As UK business begins to talk more assuredly of a recovery, the biggest thorn in the country’s side remains skills shortages. Even with unemployment at above 2m, there remain about 600,000 unfilled vacancies in the UK – the highest number for five years.
This affects businesses of every size and in every sector, from the likes of BAE Systems, the defence company, to small manufacturers and owner-run businesses.
FSG Tool & Die, a company that makes tools for the motor industry and for the plastics and packaging sector, is typical of the companies that find it difficult to recruit people with technical skills. Gareth Jenkins, managing director of the company, says that in Wales, where FSG is based, it is estimated that there is a shortfall of about 2000 people a year who could be hired if they were available.
“That skills gap is growing as people are retiring and companies are growing,” Jenkins says. It is not unusual, he says, for small businesses to run below their budgeted headcount, as FSG Tool & Die has for the last two years. Jenkins, who used to work for a major plc, adds: “There, an attrition rate of 10 to 15 per cent wouldn’t have bothered us. But in an SME, that is a killer: we can’t afford that, so we have to get recruitment right first time.” Jenkins is dealing with the daily implications of being unable to hire the right staff, despite being near areas with significant unemployment.
Recent studies from a variety of organisations underline the problem. Hays, the recruitment agency, said in September that there was an increasingly acute shortage of higher level skills available in the UK labour market. Only Spain, Portugal and Ireland in Europe suffer a greater talent mismatch.
The CBI has also reported that STEM - science, technology, engineering and mathematics - skills shortages are widespread, with 43 per cent of employers currently having difficulty recruiting staff. That rises to 52 per cent of employers expecting difficulty in the next three years. The business organisation surveyed 294 firms employing 1.24m workers and found that the most acute concerns were in key sectors such as manufacturing, construction and engineering.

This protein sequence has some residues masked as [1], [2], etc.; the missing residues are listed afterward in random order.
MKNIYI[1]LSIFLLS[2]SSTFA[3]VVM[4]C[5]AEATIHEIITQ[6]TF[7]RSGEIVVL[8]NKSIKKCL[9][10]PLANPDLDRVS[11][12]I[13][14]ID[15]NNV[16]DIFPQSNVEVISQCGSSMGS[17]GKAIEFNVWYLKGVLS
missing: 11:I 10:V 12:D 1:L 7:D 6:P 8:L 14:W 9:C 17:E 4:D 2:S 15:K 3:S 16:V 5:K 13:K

The CBI fears a return to long-term growth might be held back by such shortages. If the UK is to rebalance its economy towards producing high-value products and service, much better technical skills are a pre-requisite, it claims. “We need to boost our skills-base urgently before the UK loses more ground. It’s time to stop looking on enviously at Germany and build a system that works,” says John Cridland, the CBI’s director-general.
The government-commissioned review by Professor John Perkins, the chief scientific adviser at the Department for Business, published at the end of 2013 also identified a “substantial demand for engineers”. It said migrants were filling a fifth of jobs in key industries because of a lack of skilled British graduates. Companies are forced to rely on foreign-born workers in many areas, as children continue to shun maths and science subjects at school. In all, migrants account for 20 per cent of workers in fields such as oil and gas extraction, aerospace manufacturing and computer, electronic and optical engineering.
The report warns that half of the 119 occupations featured on the government’s “shortage occupation list” – which gives firms special dispensation to employ overseas staff – require engineering skills. Another 20 per cent involve scientific and technical roles.
The Royal Academy of Engineering has also published a study saying Britain’s industry will need 100,000 new graduates in STEM subjects and a further 60,000 technicians and apprentices every year until 2020, merely to maintain current employment numbers. At present Britain produces only 12,000 engineering graduates a year. The UK also has the lowest number of female engineers in the whole of Europe.